South Carolina

Program aims to equip SC millennials for politics

Sanders supporters stage a sit-in at DNC Media Pavillion

Sanders supporters hold a demonstration in the DNC Media Pavillion. Approximately 100 protesters made it inside before police barricaded the doors. No one is being allowed in or out.
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Sanders supporters hold a demonstration in the DNC Media Pavillion. Approximately 100 protesters made it inside before police barricaded the doors. No one is being allowed in or out.

South Carolina is carving a spot for millennials in the Democratic Party.

Several James E. Clyburn Political Fellows have made their way to Philadelphia for the Democratic National Convention. The fellowship provides training to shape young people to be leaders of their generation.

Bree Maxwell, 29, a Richland County resident, Clyburn fellow and president of the Young Democrats of South Carolina, said it’s critical young people get involved in politics.

“The issues that they are pushing for now are the issues that we will live with,” the Sanders delegate said. “They’ll be the issues that our children and grandchildren will live with. It’s so important to get involved and be knowledgeable.”

Jeni Atchley, 27, of Dorchester agreed, “it is so important because we are not just the future of the party, we are the now.”

Atchley is a Sanders delegate, Clyburn fellow and second vice president of the Young Democrats of South Carolina.

The fellowship, designed by South Carolina Democratic Party Chair Jamie Harrison and Sen. James Clyburn, aims to train 200 youth fellows to effectively run offices and campaigns by the year 2020.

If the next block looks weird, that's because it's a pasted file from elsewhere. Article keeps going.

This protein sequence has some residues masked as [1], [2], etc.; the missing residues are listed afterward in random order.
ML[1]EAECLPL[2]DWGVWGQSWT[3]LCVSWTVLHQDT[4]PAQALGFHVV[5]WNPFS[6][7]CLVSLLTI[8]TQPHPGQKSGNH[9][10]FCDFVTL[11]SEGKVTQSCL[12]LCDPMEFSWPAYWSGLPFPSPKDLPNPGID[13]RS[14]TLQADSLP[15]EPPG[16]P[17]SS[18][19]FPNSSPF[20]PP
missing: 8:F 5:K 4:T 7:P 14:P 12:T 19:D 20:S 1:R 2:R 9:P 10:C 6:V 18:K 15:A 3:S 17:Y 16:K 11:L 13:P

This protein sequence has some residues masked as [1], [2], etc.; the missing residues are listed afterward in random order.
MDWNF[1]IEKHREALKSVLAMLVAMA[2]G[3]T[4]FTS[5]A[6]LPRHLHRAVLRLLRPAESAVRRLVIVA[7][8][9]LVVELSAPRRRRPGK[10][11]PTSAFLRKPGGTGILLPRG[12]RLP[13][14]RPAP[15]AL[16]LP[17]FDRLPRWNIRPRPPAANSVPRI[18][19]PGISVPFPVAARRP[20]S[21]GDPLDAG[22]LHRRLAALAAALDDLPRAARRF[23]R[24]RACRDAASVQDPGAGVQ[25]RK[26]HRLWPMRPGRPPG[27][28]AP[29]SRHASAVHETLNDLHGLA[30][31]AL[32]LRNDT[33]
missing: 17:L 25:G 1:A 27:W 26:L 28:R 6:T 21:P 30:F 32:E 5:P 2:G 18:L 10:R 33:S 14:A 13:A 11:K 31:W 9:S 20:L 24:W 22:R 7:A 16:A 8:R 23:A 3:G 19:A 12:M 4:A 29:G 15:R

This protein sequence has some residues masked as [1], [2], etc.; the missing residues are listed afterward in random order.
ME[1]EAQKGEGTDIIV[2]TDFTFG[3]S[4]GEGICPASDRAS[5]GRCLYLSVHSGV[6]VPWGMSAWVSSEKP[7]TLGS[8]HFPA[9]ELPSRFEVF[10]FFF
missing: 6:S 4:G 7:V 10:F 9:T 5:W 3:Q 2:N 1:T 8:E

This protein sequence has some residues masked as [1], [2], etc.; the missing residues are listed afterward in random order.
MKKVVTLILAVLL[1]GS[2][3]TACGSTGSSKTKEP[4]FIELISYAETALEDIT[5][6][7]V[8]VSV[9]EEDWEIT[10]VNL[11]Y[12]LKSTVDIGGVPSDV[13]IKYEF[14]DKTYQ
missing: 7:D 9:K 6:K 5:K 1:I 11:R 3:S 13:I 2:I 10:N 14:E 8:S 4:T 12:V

Clyburn said young people need real, wholesome experiences to encourage them to get involved in politics, and the fellowship in his namesake provides that opportunity.

“The practice of politics is an art,” Clyburn said. “You don’t learn art in the classroom. If you’re interested in politics, you have to get involved and learn it.”

The Clyburn Fellowship made strides to incorporate age diversity in the state Democratic Party, where the current average age of party officials is over 60.

“Seasoned Democrats need to know that we young people are serious about making a difference,” Atchley said.

Registered voters between ages 18 and 25 make up 27 percent of the voter population in South Carolina, according to the Voter Participation Data Center.

Maxwell said members of her generation can make an impact on the Democratic Party if they make their voices heard.

“In South Carolina we have Republican control and have for years,” Maxwell said. “Our state is stagnant. If we could get more young people active, involved and knowledgeable about politics, I’m pretty sure the majority of them will be willing to come to the Democratic Party and make change.”

Overheard at the Convention

“We’ve got to be okay with giving young people authority and leadership.”

Jamie Harrison, South Carolina Democratic Party chairman

“Unlike my friend Ted Cruz, Ted Kaine is the most liked senator in America.”

Sen. Chris Coons, Delaware

“I want to apologize for the Sanders campaign, to all of you have worked so hard, for what was not an appropriate act on behalf of the DNC. There was no excuse for it.”

Gilda Cobb-Hunter, DNC Southern Regional Caucus chairwoman

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